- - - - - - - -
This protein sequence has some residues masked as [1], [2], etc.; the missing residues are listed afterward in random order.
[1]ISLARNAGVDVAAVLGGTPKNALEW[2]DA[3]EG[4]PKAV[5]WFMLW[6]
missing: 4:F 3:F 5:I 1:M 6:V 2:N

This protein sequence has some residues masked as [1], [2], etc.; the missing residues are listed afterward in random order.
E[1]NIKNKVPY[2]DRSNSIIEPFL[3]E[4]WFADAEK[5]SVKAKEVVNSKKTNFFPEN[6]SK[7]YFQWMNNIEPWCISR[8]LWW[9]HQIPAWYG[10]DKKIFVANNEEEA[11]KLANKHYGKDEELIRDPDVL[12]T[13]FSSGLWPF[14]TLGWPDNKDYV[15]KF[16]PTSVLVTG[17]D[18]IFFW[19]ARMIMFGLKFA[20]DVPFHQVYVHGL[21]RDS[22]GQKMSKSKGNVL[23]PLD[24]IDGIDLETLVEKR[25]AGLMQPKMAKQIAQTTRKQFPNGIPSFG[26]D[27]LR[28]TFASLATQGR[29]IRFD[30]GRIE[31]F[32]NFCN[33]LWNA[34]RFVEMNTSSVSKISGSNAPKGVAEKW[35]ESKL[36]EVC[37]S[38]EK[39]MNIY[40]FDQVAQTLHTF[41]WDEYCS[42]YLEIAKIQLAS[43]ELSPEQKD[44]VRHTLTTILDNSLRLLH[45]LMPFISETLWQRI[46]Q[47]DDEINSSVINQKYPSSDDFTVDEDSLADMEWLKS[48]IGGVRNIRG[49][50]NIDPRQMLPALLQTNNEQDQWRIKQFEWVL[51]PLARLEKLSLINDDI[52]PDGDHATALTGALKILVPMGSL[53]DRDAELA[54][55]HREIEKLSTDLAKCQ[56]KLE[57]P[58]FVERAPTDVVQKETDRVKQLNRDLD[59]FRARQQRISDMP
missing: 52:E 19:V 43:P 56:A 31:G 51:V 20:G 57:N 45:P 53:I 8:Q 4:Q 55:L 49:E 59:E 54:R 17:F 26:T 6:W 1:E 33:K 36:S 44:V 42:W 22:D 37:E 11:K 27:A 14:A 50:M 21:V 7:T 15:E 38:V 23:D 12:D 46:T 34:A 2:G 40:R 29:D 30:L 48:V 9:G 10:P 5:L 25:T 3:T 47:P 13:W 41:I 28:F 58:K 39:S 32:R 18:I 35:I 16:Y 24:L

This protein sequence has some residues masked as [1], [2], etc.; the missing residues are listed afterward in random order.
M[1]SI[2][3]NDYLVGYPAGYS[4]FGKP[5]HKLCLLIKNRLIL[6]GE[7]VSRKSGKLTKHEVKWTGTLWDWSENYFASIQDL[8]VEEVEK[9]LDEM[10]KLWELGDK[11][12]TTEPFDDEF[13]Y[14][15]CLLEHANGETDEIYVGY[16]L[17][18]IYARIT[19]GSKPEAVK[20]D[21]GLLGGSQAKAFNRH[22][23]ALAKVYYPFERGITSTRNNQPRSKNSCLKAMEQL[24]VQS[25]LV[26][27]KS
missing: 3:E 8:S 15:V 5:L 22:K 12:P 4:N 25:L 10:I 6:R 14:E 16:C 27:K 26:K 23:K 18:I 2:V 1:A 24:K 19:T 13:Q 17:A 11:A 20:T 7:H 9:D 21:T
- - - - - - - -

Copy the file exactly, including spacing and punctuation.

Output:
This protein sequence has some residues masked as [1], [2], etc.; the missing residues are listed afterward in random order.
[1]ISLARNAGVDVAAVLGGTPKNALEW[2]DA[3]EG[4]PKAV[5]WFMLW[6]
missing: 4:F 3:F 5:I 1:M 6:V 2:N

This protein sequence has some residues masked as [1], [2], etc.; the missing residues are listed afterward in random order.
E[1]NIKNKVPY[2]DRSNSIIEPFL[3]E[4]WFADAEK[5]SVKAKEVVNSKKTNFFPEN[6]SK[7]YFQWMNNIEPWCISR[8]LWW[9]HQIPAWYG[10]DKKIFVANNEEEA[11]KLANKHYGKDEELIRDPDVL[12]T[13]FSSGLWPF[14]TLGWPDNKDYV[15]KF[16]PTSVLVTG[17]D[18]IFFW[19]ARMIMFGLKFA[20]DVPFHQVYVHGL[21]RDS[22]GQKMSKSKGNVL[23]PLD[24]IDGIDLETLVEKR[25]AGLMQPKMAKQIAQTTRKQFPNGIPSFG[26]D[27]LR[28]TFASLATQGR[29]IRFD[30]GRIE[31]F[32]NFCN[33]LWNA[34]RFVEMNTSSVSKISGSNAPKGVAEKW[35]ESKL[36]EVC[37]S[38]EK[39]MNIY[40]FDQVAQTLHTF[41]WDEYCS[42]YLEIAKIQLAS[43]ELSPEQKD[44]VRHTLTTILDNSLRLLH[45]LMPFISETLWQRI[46]Q[47]DDEINSSVINQKYPSSDDFTVDEDSLADMEWLKS[48]IGGVRNIRG[49][50]NIDPRQMLPALLQTNNEQDQWRIKQFEWVL[51]PLARLEKLSLINDDI[52]PDGDHATALTGALKILVPMGSL[53]DRDAELA[54][55]HREIEKLSTDLAKCQ[56]KLE[57]P[58]FVERAPTDVVQKETDRVKQLNRDLD[59]FRARQQRISDMP
missing: 52:E 19:V 43:P 56:A 31:G 51:V 20:G 57:N 45:P 53:I 8:Q 4:Q 55:L 49:E 59:E 54:R 17:F 26:T 6:W 1:E 33:K 36:S 44:V 42:W 22:D 37:E 11:K 27:A 14:A 50:M 21:V 7:T 15:E 38:V 23:D 12:D 46:T 34:A 2:G 40:R 29:D 30:L 48:V 9:G 10:P 5:L 25:T 3:T 47:P 13:W 41:I 28:F 58:K 39:S 32:R 18:I 35:I 16:Y 24:L

This protein sequence has some residues masked as [1], [2], etc.; the missing residues are listed afterward in random order.
M[1]SI[2][3]NDYLVGYPAGYS[4]FGKP[5]HKLCLLIKNRLIL[6]GE[7]VSRKSGKLTKHEVKWTGTLWDWSENYFASIQDL[8]VEEVEK[9]LDEM[10]KLWELGDK[11][12]TTEPFDDEF[13]Y[14][15]CLLEHANGETDEIYVGY[16]L[17][18]IYARIT[19]GSKPEAVK[20]D[21]GLLGGSQAKAFNRH[22][23]ALAKVYYPFERGITSTRNNQPRSKNSCLKAMEQL[24]VQS[25]LV[26][27]KS
missing: 3:E 8:S 15:V 5:L 22:K 12:P 4:N 25:L 10:I 6:R 14:E 16:C 27:K 26:K 23:K 18:I 2:V 1:A 24:K 19:T 13:Q 17:A 11:A 20:T 7:H 9:D 21:T